10 Tips: Moving Into Your First Apartment
Maybe you just graduated college or you are ready to fly the nest. There comes a time when you anxiously await to get your hands on your first apartment key. But however exciting it can be, it can also become intimidating and stressful. And that’s okay. Moving into your first apartment is a momentous deal. There are plenty of things to consider and check off your mental list before you move in.
J Home Improvement went through and listed tips to consider before you start your apartment first journey. We hope it helps you avoid a lot of rookie mistakes.
1. Initial Cost
While we apartment hunt, we mainly think about which apartment has the most cost-effective monthly rent. Therefore, sometimes we forget about the initial or upfront costs of renting an apartment brings. Be prepared to pay for a security deposit, which protects the landlord in case you wreck the place or leave town. As long as you keep the apartment nice and follow the rules, you should get your deposit back in full. You may have to pay application fees or even your first month’s rent before you move in.
2. Reoccurring Costs
Again, rent is not the only financial responsibility you have. You also are responsible to pay your utilities that encompass electricity, gas, and heat, or various combinations of those features. Different apartment complexes have different agreements about what tenants are responsible to pay for and what is covered in your rent. Also, there’s renter’s insurance. Many landlords require tenants to take out renter’s insurance. Insurance policies protect tenants in the event of theft or other external damages. Furthermore, renter’s insurance is usually one of the smallest bills tenants pay per month.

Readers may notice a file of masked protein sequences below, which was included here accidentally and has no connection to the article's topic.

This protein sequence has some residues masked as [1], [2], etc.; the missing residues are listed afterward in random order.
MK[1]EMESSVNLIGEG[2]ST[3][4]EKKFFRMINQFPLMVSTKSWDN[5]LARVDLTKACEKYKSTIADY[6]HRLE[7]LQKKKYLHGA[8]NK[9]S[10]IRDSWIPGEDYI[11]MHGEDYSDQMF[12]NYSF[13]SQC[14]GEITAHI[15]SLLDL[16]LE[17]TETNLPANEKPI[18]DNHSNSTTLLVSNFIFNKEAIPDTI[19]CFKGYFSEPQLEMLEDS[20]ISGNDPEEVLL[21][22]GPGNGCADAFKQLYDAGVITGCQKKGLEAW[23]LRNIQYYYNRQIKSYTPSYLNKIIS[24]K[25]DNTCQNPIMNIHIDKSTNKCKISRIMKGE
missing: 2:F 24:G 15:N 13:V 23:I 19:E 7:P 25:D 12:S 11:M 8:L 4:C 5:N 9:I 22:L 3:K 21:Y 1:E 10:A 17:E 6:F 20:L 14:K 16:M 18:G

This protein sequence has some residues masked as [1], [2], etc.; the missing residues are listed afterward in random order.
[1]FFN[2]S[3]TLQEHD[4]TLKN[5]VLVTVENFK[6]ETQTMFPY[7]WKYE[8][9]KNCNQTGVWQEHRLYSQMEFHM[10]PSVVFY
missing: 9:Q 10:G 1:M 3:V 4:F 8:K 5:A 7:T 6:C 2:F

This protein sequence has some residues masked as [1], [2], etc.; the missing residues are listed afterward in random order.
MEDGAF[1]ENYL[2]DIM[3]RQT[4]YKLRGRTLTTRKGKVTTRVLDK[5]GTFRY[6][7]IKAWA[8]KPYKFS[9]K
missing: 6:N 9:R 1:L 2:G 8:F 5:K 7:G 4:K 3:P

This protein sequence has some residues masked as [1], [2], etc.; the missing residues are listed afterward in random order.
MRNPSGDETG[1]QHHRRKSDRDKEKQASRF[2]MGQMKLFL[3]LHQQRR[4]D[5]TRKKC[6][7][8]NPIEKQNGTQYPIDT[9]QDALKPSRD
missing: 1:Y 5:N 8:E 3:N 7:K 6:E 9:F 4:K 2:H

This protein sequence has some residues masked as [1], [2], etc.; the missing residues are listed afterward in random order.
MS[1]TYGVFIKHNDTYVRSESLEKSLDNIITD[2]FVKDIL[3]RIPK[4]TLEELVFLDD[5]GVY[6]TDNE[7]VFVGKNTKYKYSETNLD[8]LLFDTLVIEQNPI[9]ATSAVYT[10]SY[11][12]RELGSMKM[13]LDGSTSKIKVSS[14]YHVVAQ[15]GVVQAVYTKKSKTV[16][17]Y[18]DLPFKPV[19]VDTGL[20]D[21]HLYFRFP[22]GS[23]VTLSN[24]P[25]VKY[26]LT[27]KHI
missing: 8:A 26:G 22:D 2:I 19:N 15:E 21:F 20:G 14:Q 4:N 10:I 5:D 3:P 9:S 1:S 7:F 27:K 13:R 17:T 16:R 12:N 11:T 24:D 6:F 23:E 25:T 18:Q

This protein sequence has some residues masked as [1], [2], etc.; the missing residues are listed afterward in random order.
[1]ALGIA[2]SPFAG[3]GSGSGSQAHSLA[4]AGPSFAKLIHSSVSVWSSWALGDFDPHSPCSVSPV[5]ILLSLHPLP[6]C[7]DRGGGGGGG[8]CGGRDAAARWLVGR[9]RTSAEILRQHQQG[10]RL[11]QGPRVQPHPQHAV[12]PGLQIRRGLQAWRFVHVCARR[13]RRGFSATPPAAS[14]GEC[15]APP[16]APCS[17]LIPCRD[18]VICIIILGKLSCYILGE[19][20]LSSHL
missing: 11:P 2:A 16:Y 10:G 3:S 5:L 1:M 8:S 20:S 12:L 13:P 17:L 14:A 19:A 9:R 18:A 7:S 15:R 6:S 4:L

3. The Essentials
Before you think too much about the design and look of your first apartment, you need to consider the essentials first: a bed, linens, couch, table, chairs, kitchen appliances, towels, utensils, cookware, etc.
4. The Giveaways
Don’t get tempted to take every item you’ve ever owned or little trinkets with you to your first place. Even though having a lot of stuff seems to make your new place looked “lived in,” it’ll most likely stress you out once you actually start decorating with new pieces. Junk is junk. Things become outdated. Toss it.
Instead of lugging around every item from back home with you into your first place, use moving as a way t purge all the things you no longer need. Ask yourself, “what’s useful and what’s not?” Donate unwanted, unused items; throw away what needs to be thrown away; recycle what you can – many feel great and recharged afterward.
5. Your Lease
Always carefully read your lease and don’t be afraid to ask as many questions as you need. Your lease is most likely the first legal document you’ll come across; therefore, you want to be extra cautious before you sign anything. You can even ask your landlord for a day or two to look your lease over before signing anything.
Roommates are a great way to break up the rent and save some cash every month. But make sure every roommate that is living with you will sign your apartment lease. If one of your roommates is complaining about signing the lease or refusing to, that’s a red flag. Because later on, they may stop paying rent or leave the apartment spontaneously and you would get stuck paying their share of the rent. Also, get to know the people you’re expecting to live with before you decide to live together. Different people have different routines. For example, some people are morning people, others are night people. If you’re someone who likes waking up early to make breakfast and make all kinds of noise, your roommate may not or vice versa.